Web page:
Getting In On the (Still) Growing Promotional Caps and Headwear Category
We here at Promo Marketing have a penchant for pithy quotes, so the sentiment “And all your future lies beneath your hat,” by English poet John Oldham, strikes us as particularly pertinent given this feature’s topic. When penning that line from his satirical “To a friend about to leave University,” the then-20-year-old University of Oxford product had a world of opportunities before him, much like dedicated distributors who likewise believe that headwear can confer upon its wearers a certain admiration and refinement.
Times have definitely changed since 1674, and we know that Oldham was using a figure of speech to drive home his point about possible achievements, so perhaps we can engage in a bit of poetic license and say to promotional products businesses that a significant portion of their prospects should lie with caps, hats and the like. To keep distributors headed in the right direction on promotional caps and headwear, we connected with David Fiderer, senior director of marketing for Prime Line, Bridgeport, Conn.; and Joey Knight, assistant division director for Paramount Apparel International Inc., Bourbon, Mo., who offered tips and advice you will definitely not want to keep under your hat.
The popularity of a particular product can make it a promotional marketing no-brainer for many businesses, but others might struggle to make heads or tails out of their chances for success with that item. The promotional caps and headwear category finds itself teeming with so many commercial opportunities that companies should always consider it a chance to become a reputable and reliable partner to clients nationwide.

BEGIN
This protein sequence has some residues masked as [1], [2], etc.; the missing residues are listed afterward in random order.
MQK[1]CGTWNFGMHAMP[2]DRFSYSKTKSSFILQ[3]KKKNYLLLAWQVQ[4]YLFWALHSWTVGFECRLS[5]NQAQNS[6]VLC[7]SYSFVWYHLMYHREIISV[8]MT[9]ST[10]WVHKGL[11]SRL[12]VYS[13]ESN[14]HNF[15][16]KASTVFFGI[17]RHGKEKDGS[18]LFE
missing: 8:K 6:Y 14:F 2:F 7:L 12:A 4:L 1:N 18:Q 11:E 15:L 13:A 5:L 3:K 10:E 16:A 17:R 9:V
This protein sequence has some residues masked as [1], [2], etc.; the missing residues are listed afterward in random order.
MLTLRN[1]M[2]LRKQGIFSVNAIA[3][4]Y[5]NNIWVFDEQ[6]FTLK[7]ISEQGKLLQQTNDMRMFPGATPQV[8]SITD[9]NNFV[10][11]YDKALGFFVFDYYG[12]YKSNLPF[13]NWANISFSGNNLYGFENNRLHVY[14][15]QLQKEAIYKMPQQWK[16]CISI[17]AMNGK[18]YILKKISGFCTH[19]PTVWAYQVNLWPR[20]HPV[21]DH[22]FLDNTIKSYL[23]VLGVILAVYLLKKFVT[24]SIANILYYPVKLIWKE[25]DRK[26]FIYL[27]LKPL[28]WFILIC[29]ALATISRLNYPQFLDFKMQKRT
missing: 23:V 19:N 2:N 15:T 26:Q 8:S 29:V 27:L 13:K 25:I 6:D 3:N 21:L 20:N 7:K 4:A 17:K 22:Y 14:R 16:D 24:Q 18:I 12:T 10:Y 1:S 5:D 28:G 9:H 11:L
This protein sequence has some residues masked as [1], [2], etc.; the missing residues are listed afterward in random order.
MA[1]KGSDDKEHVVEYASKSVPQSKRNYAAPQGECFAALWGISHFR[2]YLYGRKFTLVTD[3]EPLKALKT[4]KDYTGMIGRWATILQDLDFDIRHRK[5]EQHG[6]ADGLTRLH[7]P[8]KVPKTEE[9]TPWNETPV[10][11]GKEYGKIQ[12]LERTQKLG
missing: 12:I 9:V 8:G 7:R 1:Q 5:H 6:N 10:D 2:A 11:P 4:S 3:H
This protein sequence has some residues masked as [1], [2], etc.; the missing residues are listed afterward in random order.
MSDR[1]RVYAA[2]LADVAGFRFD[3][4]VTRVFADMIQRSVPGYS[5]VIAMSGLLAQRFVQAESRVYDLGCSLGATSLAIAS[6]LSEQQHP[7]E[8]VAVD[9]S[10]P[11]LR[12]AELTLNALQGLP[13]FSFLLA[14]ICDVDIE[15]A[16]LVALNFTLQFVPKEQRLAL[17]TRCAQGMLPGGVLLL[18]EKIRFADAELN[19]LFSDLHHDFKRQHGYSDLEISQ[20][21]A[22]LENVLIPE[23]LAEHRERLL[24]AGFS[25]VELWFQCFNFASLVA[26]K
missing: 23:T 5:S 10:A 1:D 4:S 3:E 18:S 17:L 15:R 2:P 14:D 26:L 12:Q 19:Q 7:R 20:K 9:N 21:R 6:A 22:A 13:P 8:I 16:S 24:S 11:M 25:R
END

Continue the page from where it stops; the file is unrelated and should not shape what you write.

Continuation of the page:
“For every business in the world, there is a logo, and everywhere we go we see logos,” Knight offered of the marriage between headwear and branding. “In every sporting event, you see a hat. On every delivery person, every golfer, every tech person, every service leader in various industries, you see a hat. The hat is universal and says it all.”
Based on that assessment alone, who could even think to doubt that a robust future exists for anyone using caps and headwear? We know full well, however, that many people need much more convincing, so we are thankful that we have more room to offer extra takes on the matter. As Knight knows very well, a supplier with a knack for innovative concepts and relentless curiosity can prove to be a distributor’s best friend. When an industry peer is pretty sizeable, too, that makes the endeavor all the more enjoyable, as one knows that conversations on how to stand out will certainly, well, stand out.
Such is the case when dealing with Prime Line, which merged with apparel bigwig alphabroder late last year. Having added headwear in 2012, with its value line, Jetline, following suit two years after, the Connecticut company has used the goods to bolster its reputation as a one-stop-shop for distributors, with non-woven caps teaming with beanies and baseball caps to give it its initial successes.